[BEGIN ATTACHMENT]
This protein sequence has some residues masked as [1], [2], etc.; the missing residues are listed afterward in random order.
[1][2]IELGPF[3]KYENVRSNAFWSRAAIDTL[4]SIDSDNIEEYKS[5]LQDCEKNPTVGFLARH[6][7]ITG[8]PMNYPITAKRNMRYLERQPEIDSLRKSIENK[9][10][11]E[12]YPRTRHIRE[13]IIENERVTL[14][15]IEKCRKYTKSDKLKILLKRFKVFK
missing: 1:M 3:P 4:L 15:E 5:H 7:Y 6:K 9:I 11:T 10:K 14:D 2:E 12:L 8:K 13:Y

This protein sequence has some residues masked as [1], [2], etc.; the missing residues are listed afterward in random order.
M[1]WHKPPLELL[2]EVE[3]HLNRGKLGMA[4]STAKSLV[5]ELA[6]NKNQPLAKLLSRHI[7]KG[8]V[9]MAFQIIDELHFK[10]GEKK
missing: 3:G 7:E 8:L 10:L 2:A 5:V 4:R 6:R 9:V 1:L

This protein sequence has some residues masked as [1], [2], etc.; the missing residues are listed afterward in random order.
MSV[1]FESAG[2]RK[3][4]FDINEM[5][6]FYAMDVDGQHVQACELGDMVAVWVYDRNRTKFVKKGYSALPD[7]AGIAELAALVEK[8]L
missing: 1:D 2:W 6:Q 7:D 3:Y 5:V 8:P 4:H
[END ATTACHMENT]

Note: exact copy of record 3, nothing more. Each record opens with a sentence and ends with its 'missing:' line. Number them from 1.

This protein sequence has some residues masked as [1], [2], etc.; the missing residues are listed afterward in random order.
MSV[1]FESAG[2]RK[3][4]FDINEM[5][6]FYAMDVDGQHVQACELGDMVAVWVYDRNRTKFVKKGYSALPD[7]AGIAELAALVEK[8]L
missing: 1:D 2:W 6:Q 7:D 3:Y 5:V 8:P 4:H